If you have asthma or breathing trouble, these exercises might help
Practicing these breathing exercises could even reduce your symptoms and improve your quality of life
Asthma Australia strives to support people with asthma to take control of their asthma.
The information provided on breath re-training is of a general nature. You should be guided by your treating doctor’s advice and treatment.
The breathing exercises are not to be used in place of your usual medications to manage your asthma.
Please seek medical advice from your healthcare team with any questions you may have regarding this information.
People with ‘Dysfunctional Breathing’
Some people with asthma also have what is called ‘dysfunctional breathing’. This means your normal breathing pattern is not working for you and can cause you to be short of breath for no apparent reason. Breathing exercises like these can help you retrain your breath to a normal, healthy pattern.
People who ‘Over Breathe’ or ‘Hyperventilate’
Some people with asthma have a breathing pattern where they breathe too fast. This is called ‘over breathing’. You might have heard this called ‘hyperventilating’. This means you take on more air than your body needs. Too much air is a problem because it can make you feel dizzy or more breathless. Being breathless can make you feel anxious. Being anxious or scared can also make your shortness of breath worse. This is what is called the hyperventilation cycle.
People With Other Breathing Conditions
Some people with asthma have more than one lung disease. You might also have bronchiectasis, emphysema, chronic bronchitis, or chronic obstructive pulmonary disease (COPD) to name a few. If so, your doctor or physiotherapist might recommend extra exercises to help reduce your phlegm build up.
Do you have a habit of breathing through your mouth, rather than your nose?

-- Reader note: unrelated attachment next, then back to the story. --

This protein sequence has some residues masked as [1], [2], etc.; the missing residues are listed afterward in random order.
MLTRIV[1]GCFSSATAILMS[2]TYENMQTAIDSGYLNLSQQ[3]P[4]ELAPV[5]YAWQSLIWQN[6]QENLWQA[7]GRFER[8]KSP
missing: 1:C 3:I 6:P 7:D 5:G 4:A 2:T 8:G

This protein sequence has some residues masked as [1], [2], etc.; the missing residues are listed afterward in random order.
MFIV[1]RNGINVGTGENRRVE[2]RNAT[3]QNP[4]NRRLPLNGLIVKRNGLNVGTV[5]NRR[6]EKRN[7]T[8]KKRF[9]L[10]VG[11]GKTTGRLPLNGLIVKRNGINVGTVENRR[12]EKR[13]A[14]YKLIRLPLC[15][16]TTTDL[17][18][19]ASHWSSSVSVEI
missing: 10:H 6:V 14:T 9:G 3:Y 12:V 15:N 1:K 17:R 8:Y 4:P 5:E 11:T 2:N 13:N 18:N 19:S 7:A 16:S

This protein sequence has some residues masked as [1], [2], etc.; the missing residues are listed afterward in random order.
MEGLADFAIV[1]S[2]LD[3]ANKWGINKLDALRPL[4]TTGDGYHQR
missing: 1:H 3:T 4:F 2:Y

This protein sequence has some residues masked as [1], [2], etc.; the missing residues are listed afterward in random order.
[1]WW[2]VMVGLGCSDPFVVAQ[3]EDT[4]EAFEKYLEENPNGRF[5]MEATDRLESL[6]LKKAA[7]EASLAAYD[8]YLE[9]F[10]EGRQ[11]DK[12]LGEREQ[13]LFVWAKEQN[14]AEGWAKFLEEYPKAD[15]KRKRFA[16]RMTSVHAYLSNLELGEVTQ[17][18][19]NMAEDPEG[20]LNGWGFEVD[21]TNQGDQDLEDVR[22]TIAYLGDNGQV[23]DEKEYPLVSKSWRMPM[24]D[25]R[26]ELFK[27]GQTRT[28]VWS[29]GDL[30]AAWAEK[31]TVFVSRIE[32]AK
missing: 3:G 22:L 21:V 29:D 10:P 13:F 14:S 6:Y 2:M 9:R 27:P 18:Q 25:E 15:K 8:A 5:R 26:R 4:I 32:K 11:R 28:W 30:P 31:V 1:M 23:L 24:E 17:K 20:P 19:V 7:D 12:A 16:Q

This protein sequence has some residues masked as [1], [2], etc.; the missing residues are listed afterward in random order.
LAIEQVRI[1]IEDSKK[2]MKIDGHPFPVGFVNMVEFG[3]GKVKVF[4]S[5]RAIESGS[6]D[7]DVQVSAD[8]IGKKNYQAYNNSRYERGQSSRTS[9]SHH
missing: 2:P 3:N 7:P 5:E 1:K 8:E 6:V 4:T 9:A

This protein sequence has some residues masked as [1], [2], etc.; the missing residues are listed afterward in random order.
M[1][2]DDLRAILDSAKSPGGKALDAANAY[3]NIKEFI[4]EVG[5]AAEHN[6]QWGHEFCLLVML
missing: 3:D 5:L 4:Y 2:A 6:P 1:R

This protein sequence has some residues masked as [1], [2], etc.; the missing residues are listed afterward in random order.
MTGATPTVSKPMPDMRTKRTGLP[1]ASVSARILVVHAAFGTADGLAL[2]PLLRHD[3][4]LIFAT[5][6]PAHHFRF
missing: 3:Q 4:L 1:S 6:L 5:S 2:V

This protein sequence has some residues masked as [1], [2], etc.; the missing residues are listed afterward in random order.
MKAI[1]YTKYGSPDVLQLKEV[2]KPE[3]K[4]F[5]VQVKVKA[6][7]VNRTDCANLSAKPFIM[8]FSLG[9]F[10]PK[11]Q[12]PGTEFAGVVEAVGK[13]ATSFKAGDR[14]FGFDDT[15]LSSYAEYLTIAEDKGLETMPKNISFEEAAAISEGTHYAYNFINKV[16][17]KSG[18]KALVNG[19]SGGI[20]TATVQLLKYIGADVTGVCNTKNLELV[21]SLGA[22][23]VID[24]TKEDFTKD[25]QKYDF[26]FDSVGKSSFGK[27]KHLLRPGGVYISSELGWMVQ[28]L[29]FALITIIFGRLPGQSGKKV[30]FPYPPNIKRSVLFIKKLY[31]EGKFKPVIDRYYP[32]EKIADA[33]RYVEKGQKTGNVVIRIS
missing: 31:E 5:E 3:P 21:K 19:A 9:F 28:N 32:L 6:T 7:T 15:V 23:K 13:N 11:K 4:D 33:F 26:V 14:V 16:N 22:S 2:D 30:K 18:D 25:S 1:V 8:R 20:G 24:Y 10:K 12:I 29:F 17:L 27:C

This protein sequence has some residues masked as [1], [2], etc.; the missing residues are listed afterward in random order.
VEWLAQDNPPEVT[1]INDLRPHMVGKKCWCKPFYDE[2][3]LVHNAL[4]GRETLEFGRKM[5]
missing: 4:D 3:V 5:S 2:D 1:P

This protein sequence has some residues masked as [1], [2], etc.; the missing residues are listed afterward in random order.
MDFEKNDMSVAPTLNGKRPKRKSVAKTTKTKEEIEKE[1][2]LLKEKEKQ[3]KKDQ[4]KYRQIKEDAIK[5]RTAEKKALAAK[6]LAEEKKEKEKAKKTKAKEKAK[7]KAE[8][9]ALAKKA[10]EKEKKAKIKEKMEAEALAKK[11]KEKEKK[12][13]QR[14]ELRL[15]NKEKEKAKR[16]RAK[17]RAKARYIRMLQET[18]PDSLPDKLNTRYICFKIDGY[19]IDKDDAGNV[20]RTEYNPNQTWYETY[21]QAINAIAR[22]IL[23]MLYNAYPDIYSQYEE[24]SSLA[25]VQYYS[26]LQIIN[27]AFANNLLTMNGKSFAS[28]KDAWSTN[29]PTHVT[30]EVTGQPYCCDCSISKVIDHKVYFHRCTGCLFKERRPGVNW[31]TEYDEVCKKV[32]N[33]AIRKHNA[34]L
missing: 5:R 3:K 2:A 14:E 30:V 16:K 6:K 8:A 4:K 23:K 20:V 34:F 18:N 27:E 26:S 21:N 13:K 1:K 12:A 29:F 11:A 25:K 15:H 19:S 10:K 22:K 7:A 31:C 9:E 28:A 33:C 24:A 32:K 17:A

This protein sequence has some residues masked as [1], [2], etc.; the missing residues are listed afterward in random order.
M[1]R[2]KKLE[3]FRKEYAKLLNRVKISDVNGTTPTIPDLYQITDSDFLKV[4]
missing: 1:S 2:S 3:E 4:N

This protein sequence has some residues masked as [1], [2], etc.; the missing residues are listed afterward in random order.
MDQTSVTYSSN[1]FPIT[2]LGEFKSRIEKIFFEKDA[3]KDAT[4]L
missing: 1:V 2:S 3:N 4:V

Try to breathe through your nose all the time.
This may take practice if you usually mouth-breathe.
Your lungs like it better when you breathe through your nose because:
Your nose filters the air before it gets to your lungs
This prevents some dust and bacteria reaching your lungs
Your nose can warm and moisten the air you breathe in
Cold, dry air is very irritating to sensitive airways
You are less likely to ‘over breathe”
Don’t put up with a blocked nose!
If hay fever, sinusitis, nasal polyps, or anything else is making you breathe through your mouth, don’t give up! There are many effective treatments available. See your doctor for the best treatment advice. If your nose blockage is severe, you might be referred to a specialist Ear Nose and Throat doctor or Allergy doctor.
Like with any new skill, you might find slow breathing difficult at first.
As it gets easier you can try to increase the length of time that you pause at the end of your breath out, before taking the next breath.
Aim to practice the slow breathing twice a day – building up to about 15 minutes for each session.
Some people find it helpful to practice slow breathing at night, to help them go to sleep.
Controlled Breath Holding
The aim of this breath holding technique is to practice holding your breath without needing to gasp for air afterwards. As you get used to breath holding you are less likely to feel breathless in your everyday life.
How to Practice:
Sit upright and well supported.
Breathe gently in and out through your nose.
Relax your shoulders and chest.
Take a normal relaxed breath in and gently breathe out, using your stomach breathing